“You don’t have to copy objects out of the database, modify them, and save them back — you’re always working with the “live,” real object. If one thread or process modifies an object, other threads and processes can be immediately notified. Objects always stay in sync.

Objects on the Realm Object Server will be downloaded as the application needs them — then the local copy of the Realm [container] will be kept fully synchronized with the Object Server’s copy.

Realms always operate in an “offline first” fashion: reads and writes take place on the local copy of the Realm. Syncing is automatic and fully transactional, and takes place as soon as a data connection is available.”

Ensuring user experience if a connection is spotty or lost is another aspect key to Realm, something not possible with Postgres, Kopacki contends. Realm, on the other hand, uses an embedded database on the client side where synchronization takes place in real time.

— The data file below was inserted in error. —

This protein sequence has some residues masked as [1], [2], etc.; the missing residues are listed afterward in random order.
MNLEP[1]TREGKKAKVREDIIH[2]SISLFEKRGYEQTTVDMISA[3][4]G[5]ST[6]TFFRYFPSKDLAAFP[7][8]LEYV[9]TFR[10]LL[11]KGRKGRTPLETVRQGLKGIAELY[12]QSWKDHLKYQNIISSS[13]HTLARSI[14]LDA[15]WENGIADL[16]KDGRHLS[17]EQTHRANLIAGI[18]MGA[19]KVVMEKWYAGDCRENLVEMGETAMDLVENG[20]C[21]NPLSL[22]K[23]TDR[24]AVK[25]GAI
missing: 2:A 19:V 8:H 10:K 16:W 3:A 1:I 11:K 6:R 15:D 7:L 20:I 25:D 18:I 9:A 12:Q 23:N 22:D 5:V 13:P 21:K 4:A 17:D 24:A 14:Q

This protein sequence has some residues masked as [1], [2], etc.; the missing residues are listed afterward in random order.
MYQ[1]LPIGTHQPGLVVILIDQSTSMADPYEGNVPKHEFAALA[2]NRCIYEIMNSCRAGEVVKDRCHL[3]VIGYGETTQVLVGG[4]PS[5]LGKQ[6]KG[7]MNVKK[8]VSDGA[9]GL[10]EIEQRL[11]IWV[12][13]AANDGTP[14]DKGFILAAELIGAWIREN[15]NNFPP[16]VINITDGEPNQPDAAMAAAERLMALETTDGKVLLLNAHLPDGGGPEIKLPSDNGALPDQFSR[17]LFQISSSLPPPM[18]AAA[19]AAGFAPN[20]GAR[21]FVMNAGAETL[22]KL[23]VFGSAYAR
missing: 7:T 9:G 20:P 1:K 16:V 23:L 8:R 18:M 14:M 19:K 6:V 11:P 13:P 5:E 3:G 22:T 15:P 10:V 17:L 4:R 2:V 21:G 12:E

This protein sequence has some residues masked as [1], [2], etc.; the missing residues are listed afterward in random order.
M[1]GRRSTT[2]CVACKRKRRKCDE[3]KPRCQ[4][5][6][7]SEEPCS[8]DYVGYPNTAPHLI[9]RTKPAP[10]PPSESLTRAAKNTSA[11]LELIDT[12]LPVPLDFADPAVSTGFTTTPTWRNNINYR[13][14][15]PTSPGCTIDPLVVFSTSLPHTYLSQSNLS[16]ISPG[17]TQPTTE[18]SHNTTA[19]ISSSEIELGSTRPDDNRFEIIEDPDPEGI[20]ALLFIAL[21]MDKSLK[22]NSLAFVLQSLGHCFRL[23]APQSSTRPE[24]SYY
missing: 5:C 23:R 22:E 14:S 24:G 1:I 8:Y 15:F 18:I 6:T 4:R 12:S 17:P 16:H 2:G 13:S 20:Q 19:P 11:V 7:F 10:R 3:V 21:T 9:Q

“If you lose the signal, you’ve already got the most up-to-date dataset because in the background Realm is constantly keeping things synchronized,” he said.

“So if the train goes into a tunnel, you can keep working away. If you’re using an e-commerce app, you can continue with the transaction, and when you come out of the tunnel, it will just pick right back up where it left off and re-synch. You won’t even know. It won’t feel that different,” he said.

The Realm Mobile Database is available for Android (Java), iOS (Objective-C and Swift), Xamarin, React Native and Node.js.

The Realm Object Server is available for Red Hat/CentOS and Ubuntu Linux, as well as on Amazon EC2.

Red Hat is a Sponsor of The New Stack.

Feature Image: “Mobile” by Daniel Julià Lundgren, licensed under CC BY-SA 2.0.

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TNS owner Insight Partners is an investor in: The New Stack.